This book is the second in a global trilogy looking at the unreported Sikh diaspora comprising mainly the non-English speaking countries. The first one in the Sikh Global Village series was Sikhs in Latin America published by Manohar. This volume covers Sikhs in Asia Pacific countries. The third will be on Sikhs in Europe.
The Asia Pacific region is a vital and under-recognized home for the Sikh diaspora. Before 1947, most Sikhs migrated East. In addition to the commonly known destinations, the author also examines lesser known cases of Sikh migration to China, Korea, Japan and the Philippines. The book covers various aspects of the diaspora including the history of migration relating to the British Indian Army police force. The British gave preference in recruiting Sikhs, and encouraged them to build gurdwaras and supported them to keep their Sikh identity.
Soon after arrival, these early immigrants encouraged their village compatriots and relatives to migrate in large numbers to avail of the various opportunities for gainful employment or business.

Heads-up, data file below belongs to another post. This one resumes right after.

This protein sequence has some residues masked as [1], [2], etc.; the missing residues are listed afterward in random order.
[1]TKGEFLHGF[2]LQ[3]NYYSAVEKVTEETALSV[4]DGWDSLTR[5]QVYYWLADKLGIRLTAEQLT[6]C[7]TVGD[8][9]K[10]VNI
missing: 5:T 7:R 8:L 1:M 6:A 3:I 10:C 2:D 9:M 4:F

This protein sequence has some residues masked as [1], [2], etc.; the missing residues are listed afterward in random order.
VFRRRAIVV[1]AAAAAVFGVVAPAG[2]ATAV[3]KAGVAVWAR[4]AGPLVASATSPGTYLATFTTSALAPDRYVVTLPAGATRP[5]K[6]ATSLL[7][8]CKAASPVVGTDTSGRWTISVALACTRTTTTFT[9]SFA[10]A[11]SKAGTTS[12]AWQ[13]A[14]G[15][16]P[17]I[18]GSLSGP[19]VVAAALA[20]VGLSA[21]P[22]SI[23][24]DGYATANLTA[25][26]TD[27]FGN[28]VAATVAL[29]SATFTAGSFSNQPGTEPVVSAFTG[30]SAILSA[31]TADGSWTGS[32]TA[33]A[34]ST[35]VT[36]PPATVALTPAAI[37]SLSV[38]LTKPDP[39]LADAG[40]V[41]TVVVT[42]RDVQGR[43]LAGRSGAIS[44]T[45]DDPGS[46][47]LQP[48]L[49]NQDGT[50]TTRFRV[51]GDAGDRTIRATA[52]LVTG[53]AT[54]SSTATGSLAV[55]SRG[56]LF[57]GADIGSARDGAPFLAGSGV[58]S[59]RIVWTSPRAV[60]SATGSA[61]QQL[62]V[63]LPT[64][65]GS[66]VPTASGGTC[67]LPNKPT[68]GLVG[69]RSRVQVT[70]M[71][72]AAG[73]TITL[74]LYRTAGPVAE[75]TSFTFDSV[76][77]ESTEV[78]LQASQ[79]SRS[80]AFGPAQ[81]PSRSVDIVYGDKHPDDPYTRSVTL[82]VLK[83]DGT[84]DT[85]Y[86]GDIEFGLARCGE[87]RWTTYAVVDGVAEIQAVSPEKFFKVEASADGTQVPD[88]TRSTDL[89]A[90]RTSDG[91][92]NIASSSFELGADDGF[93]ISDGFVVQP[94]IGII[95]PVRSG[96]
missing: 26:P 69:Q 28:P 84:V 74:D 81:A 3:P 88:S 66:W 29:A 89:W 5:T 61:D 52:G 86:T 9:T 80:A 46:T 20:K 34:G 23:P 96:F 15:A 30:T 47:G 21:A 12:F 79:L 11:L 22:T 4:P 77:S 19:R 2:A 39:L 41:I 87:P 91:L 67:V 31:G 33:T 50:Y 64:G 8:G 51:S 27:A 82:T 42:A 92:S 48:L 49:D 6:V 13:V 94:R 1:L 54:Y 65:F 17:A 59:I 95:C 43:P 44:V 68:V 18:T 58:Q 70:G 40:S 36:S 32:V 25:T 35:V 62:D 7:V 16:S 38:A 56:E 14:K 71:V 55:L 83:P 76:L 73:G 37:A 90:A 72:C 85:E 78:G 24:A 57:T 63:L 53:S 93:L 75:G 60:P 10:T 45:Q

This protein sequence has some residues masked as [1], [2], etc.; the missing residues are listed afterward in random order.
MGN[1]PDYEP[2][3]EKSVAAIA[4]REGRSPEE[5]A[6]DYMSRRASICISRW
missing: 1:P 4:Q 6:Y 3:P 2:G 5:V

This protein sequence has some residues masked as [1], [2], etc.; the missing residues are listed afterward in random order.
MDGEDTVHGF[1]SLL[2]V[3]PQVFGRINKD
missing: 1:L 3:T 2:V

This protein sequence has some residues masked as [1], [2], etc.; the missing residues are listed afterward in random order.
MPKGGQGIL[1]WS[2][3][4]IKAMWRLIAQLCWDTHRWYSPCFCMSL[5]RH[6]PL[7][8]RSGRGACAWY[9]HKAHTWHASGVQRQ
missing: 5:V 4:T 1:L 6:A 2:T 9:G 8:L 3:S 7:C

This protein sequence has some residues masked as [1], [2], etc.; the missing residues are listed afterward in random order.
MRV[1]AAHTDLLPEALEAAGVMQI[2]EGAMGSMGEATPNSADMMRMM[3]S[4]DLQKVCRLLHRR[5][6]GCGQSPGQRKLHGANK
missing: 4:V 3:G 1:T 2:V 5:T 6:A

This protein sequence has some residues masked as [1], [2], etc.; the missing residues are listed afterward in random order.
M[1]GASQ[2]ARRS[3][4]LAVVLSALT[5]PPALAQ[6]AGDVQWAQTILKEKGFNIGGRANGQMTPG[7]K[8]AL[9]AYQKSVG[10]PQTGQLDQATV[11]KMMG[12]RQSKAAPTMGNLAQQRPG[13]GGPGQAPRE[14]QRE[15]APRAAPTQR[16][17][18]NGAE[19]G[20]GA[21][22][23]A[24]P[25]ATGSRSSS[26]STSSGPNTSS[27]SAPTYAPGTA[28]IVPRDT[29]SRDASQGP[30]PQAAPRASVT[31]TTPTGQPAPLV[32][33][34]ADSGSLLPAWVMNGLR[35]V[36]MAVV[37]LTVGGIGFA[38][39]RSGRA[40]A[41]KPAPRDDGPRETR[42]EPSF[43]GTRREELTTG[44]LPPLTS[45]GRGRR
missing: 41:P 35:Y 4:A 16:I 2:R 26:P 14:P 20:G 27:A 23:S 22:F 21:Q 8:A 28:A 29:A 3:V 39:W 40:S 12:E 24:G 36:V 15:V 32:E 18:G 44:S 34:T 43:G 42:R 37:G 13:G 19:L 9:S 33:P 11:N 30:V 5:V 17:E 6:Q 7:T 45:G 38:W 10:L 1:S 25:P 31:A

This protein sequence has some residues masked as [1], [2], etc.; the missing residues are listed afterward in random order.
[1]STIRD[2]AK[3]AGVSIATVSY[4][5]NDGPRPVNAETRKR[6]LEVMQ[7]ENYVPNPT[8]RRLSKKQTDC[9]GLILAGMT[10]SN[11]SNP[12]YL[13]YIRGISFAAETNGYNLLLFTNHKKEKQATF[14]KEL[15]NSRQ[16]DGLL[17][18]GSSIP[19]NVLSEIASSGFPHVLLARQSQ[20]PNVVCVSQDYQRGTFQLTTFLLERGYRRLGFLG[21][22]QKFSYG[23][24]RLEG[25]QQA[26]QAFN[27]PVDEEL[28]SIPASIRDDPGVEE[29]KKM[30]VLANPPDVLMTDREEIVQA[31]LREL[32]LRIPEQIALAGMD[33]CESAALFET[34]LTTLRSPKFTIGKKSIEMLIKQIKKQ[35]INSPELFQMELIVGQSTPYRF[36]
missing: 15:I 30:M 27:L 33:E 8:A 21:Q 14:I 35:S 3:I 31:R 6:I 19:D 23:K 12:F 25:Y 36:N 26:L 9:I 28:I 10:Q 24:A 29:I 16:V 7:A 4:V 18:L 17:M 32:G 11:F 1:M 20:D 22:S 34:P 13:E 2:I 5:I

Not only is this wave of migration important in its own right, but Sikh migration to North America finds its origins in the Asia-Pacific Sikh diaspora, specifically from Shanghai. The decolonization of Asian countries slowed down the migration and in some cases resulted even in exodus of Indians/Sikhs at the same time as new destinations to North America and UK opened up.
Migration to each country has a unique profile, traced vividly in the book. Additionally the author has made an effort to outline the similarities and differences in migration of Sikhs to the East against present migration to the West. Case studies are extensively used.
Introduction 1. Sikhs in Burma: An Exemplary Following of Sikhism 2. Sikhs in Thailand: Majority Community amongst the Indians 3. Sikhs in Malaysia: Largest Sikh Population in Asia 4. Sikhs in Singapore: A Model Minority 5. Sikhs in Indonesia: Sikhs not Recognized as a Separate Religious Group 6. Sikhs in Fiji: Free Passage Immigrants in Indenture Country 7. Sikhs in Philippines: The ‘5-6 Bumbay’ Moneylenders 8. Sikhs in Hong Kong: Possibly the Earliest Sikh Migration 9. Sikhs in China: Sikh Migration of Great Historical Interest 10. Sikhs in South Korea: The Tourist Visa Overstayers 11. Sikhs in Japan: Kobe’s Old and Tokyo’s New Immigrants 12. Sikh Participation in Ghadar and Indian National Army (INA) 13. Conclusion